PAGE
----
Song of Solomon 3:6-5:1

  1. What do you make of Solomon’s entrance here, and of his part in the whole of the Song? See also, e.g., 1:1, 12; 6:8, 9, 12; 7:1, 5; 8:11, 12.
  2. What do these frank expressions of a man’s physical delight in his bride teach us about the place of sexual attraction in love and marriage? What is the significance of the image of a private garden?
  3. Scripture uses marriage as a picture of God’s relationship to his people and Christ’s relationship to his church. See, e.g., Is. 62:4, 5; Eph. 5:21-33. Is there, therefore, a sense in which 4:8-15 illustrates this relationship? Cf. Pss. 147:10, 11; 149:4. Is our heart reserved for Christ alone?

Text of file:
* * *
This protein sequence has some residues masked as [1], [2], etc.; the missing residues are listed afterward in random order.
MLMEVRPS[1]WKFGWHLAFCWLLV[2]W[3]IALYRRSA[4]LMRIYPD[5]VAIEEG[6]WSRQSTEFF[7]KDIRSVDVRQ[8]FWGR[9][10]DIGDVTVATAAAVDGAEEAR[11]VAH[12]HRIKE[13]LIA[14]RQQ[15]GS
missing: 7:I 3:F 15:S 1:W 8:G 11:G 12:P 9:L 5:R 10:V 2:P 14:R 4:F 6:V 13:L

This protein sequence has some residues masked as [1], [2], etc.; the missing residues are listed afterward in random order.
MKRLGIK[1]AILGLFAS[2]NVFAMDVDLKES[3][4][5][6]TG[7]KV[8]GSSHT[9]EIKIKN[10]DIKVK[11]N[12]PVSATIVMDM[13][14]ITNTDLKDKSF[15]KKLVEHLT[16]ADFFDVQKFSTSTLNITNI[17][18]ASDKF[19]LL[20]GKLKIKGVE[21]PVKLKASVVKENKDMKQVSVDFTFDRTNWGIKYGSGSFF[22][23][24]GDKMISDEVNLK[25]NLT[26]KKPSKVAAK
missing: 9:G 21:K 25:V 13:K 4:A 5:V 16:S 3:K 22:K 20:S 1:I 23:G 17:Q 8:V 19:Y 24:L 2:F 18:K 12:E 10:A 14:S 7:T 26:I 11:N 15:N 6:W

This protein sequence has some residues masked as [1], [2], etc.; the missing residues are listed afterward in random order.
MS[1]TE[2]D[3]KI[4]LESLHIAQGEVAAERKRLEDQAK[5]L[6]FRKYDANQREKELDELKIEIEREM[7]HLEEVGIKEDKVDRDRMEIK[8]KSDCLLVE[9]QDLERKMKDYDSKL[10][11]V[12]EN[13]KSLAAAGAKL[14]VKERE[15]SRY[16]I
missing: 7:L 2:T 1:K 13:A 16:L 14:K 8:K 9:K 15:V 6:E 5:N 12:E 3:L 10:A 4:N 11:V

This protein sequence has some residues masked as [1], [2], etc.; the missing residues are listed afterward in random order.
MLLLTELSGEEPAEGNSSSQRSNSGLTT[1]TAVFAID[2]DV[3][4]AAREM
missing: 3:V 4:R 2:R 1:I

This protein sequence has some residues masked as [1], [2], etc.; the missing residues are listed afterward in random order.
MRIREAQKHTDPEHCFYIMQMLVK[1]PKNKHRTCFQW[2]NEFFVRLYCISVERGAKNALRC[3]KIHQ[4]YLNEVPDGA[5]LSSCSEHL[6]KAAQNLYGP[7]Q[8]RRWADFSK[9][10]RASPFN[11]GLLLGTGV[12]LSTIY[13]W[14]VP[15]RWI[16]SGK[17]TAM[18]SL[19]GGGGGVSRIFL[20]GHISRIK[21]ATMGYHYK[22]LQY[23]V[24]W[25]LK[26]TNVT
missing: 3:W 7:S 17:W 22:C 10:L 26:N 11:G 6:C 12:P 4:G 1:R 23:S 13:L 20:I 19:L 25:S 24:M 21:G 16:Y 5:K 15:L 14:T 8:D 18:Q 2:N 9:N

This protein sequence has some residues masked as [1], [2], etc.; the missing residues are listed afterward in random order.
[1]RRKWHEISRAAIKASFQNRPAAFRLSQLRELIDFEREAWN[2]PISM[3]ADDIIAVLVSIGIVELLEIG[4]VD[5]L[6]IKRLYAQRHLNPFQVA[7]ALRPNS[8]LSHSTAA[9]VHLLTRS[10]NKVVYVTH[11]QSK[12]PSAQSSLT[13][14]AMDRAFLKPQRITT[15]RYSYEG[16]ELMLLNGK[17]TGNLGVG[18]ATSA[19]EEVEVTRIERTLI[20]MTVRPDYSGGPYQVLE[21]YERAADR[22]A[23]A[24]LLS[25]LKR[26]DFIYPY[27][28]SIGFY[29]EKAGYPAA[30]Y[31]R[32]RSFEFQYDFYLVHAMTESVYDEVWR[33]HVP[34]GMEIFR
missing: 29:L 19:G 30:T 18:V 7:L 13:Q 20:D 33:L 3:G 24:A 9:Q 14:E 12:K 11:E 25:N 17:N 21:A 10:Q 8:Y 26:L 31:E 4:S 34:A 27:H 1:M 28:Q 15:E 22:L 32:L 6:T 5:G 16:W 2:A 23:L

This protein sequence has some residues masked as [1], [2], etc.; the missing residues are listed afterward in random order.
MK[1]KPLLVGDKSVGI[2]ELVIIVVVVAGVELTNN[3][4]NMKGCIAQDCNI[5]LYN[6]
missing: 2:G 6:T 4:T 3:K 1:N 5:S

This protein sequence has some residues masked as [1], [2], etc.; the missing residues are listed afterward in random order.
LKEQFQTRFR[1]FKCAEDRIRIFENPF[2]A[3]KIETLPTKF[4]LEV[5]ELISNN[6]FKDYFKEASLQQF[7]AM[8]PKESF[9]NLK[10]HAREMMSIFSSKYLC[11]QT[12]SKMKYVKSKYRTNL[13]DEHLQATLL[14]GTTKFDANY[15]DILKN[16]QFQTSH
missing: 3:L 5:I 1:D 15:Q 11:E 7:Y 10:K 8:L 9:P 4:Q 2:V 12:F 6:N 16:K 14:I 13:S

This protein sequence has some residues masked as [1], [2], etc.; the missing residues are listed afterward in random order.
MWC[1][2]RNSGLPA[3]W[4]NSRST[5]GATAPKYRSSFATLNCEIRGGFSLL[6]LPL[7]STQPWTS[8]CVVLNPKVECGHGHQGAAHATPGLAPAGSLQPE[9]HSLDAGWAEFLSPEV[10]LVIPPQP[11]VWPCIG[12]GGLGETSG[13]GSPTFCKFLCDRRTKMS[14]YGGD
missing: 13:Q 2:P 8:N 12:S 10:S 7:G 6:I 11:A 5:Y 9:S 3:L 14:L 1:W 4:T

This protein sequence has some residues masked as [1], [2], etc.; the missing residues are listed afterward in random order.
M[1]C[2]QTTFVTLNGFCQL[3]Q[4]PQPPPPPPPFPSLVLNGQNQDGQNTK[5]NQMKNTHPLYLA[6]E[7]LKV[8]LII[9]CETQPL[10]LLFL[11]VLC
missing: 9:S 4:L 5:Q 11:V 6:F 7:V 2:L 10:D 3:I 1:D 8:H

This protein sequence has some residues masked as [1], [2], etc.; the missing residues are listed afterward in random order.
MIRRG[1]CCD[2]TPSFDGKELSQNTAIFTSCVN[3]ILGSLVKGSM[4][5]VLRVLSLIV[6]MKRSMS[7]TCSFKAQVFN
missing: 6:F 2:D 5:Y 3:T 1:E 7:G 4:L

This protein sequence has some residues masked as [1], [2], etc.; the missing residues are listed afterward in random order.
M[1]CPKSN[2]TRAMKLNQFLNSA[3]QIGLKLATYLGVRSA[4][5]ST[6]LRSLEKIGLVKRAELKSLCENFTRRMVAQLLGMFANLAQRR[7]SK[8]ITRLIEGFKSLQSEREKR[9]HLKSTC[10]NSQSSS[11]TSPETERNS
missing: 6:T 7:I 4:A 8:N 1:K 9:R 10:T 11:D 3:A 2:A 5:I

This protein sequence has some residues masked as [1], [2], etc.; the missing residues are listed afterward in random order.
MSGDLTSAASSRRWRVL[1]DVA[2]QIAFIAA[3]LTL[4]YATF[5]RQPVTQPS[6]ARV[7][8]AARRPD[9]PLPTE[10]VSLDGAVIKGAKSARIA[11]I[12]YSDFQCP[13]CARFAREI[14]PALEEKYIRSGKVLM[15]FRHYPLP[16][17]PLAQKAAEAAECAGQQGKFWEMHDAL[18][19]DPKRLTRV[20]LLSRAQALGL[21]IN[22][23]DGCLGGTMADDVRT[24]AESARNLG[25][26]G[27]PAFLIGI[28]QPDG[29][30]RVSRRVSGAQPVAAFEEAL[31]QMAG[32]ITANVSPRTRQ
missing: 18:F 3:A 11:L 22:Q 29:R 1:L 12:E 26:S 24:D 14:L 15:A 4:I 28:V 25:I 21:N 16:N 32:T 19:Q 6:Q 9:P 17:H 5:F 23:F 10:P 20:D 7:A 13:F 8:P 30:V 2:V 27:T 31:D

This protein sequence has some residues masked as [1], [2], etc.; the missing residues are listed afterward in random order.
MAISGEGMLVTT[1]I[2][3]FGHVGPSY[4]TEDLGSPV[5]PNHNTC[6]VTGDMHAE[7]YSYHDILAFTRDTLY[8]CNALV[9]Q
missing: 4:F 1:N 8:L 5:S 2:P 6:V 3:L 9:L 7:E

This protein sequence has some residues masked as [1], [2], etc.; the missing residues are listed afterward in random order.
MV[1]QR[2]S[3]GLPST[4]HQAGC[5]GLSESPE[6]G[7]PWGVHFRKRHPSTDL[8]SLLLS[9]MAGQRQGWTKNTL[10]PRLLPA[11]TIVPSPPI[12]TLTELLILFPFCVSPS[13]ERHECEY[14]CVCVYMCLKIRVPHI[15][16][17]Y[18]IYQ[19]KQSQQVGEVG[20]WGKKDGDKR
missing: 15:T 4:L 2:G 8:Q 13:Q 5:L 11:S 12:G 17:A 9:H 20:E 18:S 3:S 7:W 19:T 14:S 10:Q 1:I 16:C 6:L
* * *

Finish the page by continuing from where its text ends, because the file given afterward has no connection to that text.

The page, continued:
Notes

  1. 3:7. ‘Carriage’: a couch covered by a canopy borne by four or more men.
  2. 4:4. The neck, decked with ornaments, is compared to a battlemented tower, hung with shields.
  3. 4:8. According to the three- character analysis, the bride hears the voice of her lover calling her to himself, and this verse may be taken as a poetic description of the dangers to which she is exposed in the palace.

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